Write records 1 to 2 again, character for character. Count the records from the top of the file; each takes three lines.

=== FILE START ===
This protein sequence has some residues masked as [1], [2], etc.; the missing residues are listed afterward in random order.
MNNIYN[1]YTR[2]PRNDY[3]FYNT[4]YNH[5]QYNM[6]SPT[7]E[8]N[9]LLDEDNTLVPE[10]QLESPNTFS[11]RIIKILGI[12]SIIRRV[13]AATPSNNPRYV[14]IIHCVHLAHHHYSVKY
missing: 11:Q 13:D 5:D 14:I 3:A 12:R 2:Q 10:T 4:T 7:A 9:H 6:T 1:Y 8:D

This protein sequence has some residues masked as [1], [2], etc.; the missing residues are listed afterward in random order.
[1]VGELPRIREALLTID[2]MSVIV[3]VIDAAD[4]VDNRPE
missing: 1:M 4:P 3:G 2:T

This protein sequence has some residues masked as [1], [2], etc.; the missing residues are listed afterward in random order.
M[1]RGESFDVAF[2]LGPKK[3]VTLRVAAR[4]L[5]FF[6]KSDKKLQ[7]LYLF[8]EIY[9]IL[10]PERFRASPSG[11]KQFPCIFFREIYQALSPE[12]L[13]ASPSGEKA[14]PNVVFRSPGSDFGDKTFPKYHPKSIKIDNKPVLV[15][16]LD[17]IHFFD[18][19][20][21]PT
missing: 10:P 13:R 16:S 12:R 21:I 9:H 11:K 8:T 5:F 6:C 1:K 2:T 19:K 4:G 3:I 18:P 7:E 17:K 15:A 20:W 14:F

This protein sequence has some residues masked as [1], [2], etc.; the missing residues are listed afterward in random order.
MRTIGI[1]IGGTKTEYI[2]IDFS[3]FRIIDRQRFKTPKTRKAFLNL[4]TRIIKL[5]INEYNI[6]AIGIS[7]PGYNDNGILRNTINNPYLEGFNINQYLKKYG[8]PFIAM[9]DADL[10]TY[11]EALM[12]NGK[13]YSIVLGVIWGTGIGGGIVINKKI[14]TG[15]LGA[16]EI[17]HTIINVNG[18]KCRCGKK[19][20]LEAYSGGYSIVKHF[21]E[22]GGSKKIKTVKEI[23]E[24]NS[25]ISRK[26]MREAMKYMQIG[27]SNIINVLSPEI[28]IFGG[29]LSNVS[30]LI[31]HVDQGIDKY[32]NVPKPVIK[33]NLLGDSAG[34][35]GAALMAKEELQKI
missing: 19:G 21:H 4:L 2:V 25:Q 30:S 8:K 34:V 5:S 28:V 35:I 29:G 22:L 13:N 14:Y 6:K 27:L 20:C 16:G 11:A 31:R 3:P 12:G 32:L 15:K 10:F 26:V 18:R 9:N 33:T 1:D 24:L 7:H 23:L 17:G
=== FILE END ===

This protein sequence has some residues masked as [1], [2], etc.; the missing residues are listed afterward in random order.
MNNIYN[1]YTR[2]PRNDY[3]FYNT[4]YNH[5]QYNM[6]SPT[7]E[8]N[9]LLDEDNTLVPE[10]QLESPNTFS[11]RIIKILGI[12]SIIRRV[13]AATPSNNPRYV[14]IIHCVHLAHHHYSVKY
missing: 11:Q 13:D 5:D 14:I 3:A 12:R 2:Q 10:T 4:T 7:A 9:H 6:T 1:Y 8:D

This protein sequence has some residues masked as [1], [2], etc.; the missing residues are listed afterward in random order.
[1]VGELPRIREALLTID[2]MSVIV[3]VIDAAD[4]VDNRPE
missing: 1:M 4:P 3:G 2:T